Carlisle Cathedral

Carlisle Cathedral

Scottish politics may have undergone a paradigm shift over the past few months, but it is far from obvious, on the train from Edinburgh to Carlisle, at what point Scotland finishes and England begins. East coast trains helpfully stop at Berwick, famous as England’s most northern town, so you get a reasonably good idea of when you’ve crossed the border. But along the west coast hills just roll anonymously into hills; no scenic rupture corresponds to the political one.

When we arrived in Carlisle, Adam, Claire, and I spent the afternoon asking voters for their opinions on a party that the people of Carlisle cannot, in fact, vote for, but one that looks set to be the third largest party in the next Parliament: namely, the Scottish National Party.

Of the people we spoke to, several expressed reasonably positive opinions about the SNP and their leader, Nicola Sturgeon – many had enjoyed Sturgeon’s performance on the seven-way leaders’ debate the week before. One voter who did not wish to be named said, “Nicola Sturgeon is very impressive. I think the women were the best in the leaders’ debate.”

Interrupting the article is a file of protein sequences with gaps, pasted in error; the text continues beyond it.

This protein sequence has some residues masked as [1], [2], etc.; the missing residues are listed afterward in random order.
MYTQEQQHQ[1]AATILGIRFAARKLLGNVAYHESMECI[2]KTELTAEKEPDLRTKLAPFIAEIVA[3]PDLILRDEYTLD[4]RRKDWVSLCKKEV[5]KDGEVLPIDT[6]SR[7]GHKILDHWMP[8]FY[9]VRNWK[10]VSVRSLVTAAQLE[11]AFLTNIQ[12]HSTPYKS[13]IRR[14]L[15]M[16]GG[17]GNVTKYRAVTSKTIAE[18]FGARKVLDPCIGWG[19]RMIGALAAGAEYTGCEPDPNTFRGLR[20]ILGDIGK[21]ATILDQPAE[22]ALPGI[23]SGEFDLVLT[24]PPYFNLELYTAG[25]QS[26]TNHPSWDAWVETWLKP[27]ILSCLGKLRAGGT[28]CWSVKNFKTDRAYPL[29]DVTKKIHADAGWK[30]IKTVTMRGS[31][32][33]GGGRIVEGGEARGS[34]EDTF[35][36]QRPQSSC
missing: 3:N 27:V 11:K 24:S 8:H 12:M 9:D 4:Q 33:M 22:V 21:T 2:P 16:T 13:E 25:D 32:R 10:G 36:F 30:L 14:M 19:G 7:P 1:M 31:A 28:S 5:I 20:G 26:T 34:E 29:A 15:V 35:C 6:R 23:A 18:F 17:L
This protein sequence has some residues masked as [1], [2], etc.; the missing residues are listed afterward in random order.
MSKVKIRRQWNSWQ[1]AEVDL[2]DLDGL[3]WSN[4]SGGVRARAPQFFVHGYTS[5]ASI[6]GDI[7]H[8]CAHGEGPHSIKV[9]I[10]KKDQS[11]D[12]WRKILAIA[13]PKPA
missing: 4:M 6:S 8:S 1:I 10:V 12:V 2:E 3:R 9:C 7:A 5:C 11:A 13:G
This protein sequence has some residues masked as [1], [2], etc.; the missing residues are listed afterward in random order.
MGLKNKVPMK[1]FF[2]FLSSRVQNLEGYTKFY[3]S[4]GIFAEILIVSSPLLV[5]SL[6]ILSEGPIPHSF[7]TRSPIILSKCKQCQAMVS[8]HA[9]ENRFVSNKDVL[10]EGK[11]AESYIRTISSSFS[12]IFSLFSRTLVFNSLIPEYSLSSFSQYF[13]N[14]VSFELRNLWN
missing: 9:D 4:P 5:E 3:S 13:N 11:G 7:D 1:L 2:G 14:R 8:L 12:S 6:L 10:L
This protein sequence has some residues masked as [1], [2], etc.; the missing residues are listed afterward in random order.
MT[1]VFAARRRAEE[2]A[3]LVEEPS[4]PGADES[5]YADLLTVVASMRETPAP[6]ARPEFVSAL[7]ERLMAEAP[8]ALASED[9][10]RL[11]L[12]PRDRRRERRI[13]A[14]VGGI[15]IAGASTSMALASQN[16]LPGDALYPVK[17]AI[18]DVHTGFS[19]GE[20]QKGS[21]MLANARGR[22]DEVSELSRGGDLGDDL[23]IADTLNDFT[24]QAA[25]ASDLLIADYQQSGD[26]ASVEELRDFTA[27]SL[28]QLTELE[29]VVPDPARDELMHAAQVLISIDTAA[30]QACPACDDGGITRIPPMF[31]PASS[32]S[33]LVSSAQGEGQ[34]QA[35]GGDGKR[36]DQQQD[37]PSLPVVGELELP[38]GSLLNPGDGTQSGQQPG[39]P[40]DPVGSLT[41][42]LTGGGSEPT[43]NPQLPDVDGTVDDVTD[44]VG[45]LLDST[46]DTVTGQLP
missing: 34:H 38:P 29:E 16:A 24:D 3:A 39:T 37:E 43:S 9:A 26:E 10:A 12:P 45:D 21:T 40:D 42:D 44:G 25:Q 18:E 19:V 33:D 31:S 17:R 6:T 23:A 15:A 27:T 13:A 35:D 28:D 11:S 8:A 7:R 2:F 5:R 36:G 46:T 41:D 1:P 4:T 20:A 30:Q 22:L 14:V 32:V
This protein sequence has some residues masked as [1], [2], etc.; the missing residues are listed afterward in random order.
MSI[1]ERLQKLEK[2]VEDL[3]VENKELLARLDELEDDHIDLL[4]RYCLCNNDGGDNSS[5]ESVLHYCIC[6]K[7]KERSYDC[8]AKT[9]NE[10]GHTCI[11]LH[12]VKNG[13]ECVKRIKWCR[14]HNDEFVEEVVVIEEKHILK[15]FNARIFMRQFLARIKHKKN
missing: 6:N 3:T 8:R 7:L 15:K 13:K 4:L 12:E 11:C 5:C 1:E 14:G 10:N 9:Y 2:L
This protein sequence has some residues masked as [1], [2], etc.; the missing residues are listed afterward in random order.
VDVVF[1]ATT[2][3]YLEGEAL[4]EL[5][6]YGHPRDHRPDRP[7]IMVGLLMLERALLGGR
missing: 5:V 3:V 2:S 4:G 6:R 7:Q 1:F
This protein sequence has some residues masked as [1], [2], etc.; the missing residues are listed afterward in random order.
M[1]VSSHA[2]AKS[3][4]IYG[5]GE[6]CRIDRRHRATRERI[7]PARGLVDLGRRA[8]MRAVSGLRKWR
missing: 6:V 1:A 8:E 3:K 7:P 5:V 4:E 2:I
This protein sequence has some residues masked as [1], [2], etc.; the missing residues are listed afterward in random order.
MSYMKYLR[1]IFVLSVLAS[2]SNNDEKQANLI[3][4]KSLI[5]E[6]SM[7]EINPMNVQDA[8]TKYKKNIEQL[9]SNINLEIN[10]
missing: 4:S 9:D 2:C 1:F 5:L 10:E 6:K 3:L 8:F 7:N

But it was hard to find anyone who was ecstatic about the SNP, and easy to find people who had very strongly negative views of the Scottish Nationalists. “I don’t like Nicola Sturgeon and I don’t like how the SNP are trying to break up the country,” said one voter emphatically.

“Nothing will be achieved as we want individually because we have got so far together as Great Britain,” said another

Although many were willing to express opinions on the SNP, few seemed to have changed their opinions on Labour and the Conservatives, despite the fact that both will be affected by the SNP’s likely near-monopolisation of Scottish seats in May.

But of all the responses we got on the streets of Carlisle, the majority were variations on apathy – something there was far less of in Scotland. “Politics – don’t talk to me about that,” said one. Said another, a little more poetically, “The only honest person to go into Parliament was Guy Fawkes.”

Photo via Milo Bostock